The thing about Revolutions that people tend to forget is that they don’t generally happen overnight – or in a week or month or a year. Most of us now agree that the world is round – but consider how long that took for the people inhabiting the world to get the news when there was no CNN… or TV, for that matter; or radios or telephones or anything more than word of mouth.
Today, even with all of those technologies and a host of others providing us with what some consider too much – even a glut – of information, most of us still don’t know that there’s a Revolution going on regarding our understanding of what is actually taking place during our percepetion of the world we live in every moment of every day of our lives. And there’s reason to believe that many of us prefer to leave it that way, even though our ignorance may be causing great harm. More about that later.
But such was not the case with Paul Bach-y-Rita and his little band of genius colleagues who came together – almost organically – to prove that what Paul envisioned more than 40 years ago in 1966 when he read James J. Gibson’s “The Senses Considered as Perceptual Systems” could be realized in a prosthetic device that might help thousands, perhaps millions of people.
However, what Paul and his colleagues didn’t realize was that they too were leaders in a Revolution that was – and still is defining itself. Because of this, the manner in which they described what they were doing had it’s own inherent glitches – for they too were standing on the cusp of the Perception Revolution.
Here are three of Paul’s colleagues attempting to explain what, in a real sense, they weren’t really capable of explaining – yet. Such are the vagaries of being leaders in a Revolution.
First, Kurt Kaczmareck whose doctorate in Biomedical Engineering helped Paul Bach-y-Rita fashion the prototype iteration of what was initially called the Tongue Display Unit (TDU). It was the size of a toaster when I first saw it in 2003. But what Paul had originally envisioned 3 years after reading Gibson’s book was something quite larger than a toaster:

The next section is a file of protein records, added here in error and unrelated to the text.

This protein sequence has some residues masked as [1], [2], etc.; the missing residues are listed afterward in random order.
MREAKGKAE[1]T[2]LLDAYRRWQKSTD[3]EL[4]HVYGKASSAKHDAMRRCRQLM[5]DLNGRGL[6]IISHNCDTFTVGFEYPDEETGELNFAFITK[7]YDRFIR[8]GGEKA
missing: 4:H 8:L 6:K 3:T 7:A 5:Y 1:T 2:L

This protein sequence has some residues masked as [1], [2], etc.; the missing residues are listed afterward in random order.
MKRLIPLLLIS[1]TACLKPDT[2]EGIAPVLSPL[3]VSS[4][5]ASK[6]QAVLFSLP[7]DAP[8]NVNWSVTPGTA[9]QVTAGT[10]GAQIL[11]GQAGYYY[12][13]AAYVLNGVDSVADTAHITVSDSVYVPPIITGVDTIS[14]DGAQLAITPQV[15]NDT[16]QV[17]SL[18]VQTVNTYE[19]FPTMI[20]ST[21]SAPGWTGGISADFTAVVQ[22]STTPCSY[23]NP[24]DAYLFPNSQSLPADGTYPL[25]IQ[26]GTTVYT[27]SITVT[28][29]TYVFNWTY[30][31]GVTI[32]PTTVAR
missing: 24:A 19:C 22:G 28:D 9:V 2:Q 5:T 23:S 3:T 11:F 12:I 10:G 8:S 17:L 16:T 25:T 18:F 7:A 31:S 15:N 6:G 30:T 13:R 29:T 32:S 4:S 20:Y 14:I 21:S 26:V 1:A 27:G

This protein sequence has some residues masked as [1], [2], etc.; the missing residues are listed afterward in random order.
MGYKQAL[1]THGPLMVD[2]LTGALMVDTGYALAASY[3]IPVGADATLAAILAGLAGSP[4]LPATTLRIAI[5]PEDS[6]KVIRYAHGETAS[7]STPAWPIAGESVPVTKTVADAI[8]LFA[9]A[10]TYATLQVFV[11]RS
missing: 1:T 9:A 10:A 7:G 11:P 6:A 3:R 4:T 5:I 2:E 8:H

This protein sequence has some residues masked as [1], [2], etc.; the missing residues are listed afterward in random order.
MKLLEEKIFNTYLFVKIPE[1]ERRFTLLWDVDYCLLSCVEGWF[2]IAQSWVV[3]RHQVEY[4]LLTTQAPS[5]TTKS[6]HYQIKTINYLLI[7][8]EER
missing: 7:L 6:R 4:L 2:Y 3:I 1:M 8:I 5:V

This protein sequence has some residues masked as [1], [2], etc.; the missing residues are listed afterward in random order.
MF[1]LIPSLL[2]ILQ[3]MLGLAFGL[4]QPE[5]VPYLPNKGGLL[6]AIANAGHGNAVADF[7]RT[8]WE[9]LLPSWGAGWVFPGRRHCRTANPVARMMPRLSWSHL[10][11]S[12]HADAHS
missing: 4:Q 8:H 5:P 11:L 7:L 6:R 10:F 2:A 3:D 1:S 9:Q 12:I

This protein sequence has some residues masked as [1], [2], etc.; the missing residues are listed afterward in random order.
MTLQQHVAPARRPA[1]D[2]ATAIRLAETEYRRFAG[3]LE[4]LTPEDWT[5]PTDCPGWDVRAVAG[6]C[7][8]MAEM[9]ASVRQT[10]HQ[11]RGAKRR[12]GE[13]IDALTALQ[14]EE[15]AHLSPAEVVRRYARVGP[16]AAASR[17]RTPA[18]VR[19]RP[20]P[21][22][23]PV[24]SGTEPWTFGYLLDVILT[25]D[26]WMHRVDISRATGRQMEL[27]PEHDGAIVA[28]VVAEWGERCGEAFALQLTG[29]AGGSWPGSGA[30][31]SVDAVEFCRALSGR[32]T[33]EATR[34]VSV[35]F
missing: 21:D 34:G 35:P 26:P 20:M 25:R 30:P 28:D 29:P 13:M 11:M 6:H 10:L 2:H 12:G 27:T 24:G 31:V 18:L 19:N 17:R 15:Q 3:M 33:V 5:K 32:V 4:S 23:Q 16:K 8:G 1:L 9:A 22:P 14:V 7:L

You’ve already met this gentleman before in an earlier Chapter. It was his “Ahah Moment” which took place while the bus he was riding on slipped on a patch of ice that allowed him to come up with the concept for the Balance device:
And finally, Yuri Danilov –- With a doctorate in Physiology from the famed Pavlov Institute of Physiology, Russian Academy of Science, in Russia. His “confession” sets the stage for where things were in 2003. By the way, the “she” he is referring to in this video is our friend Cheryl Schiltz:
The Revolution set in motion by Gibson’s “The Senses Considered as Perceptual Systems” was not just affecting our little band of geniuses. In fact, it caused ripples of confusion that are being felt even today. After all it was challenging a perspective that the great Rene Descartes himself had proposed 400 years before — a perspective that had remained relatively unquestioned until Gibson.
Gibson was made aware of this and five or six years after publishing his book in ’66, he wrote a paper whose 10 points would shine a light of clarity on the confusion; and specifically on the glitches that Paul and his colleagues had mistakenly articulated. More about that in the next Chapter which takes it title from the title of Gibson’s paper: “Note on the Difference Between a Sensory Modality and a Perceptual System.”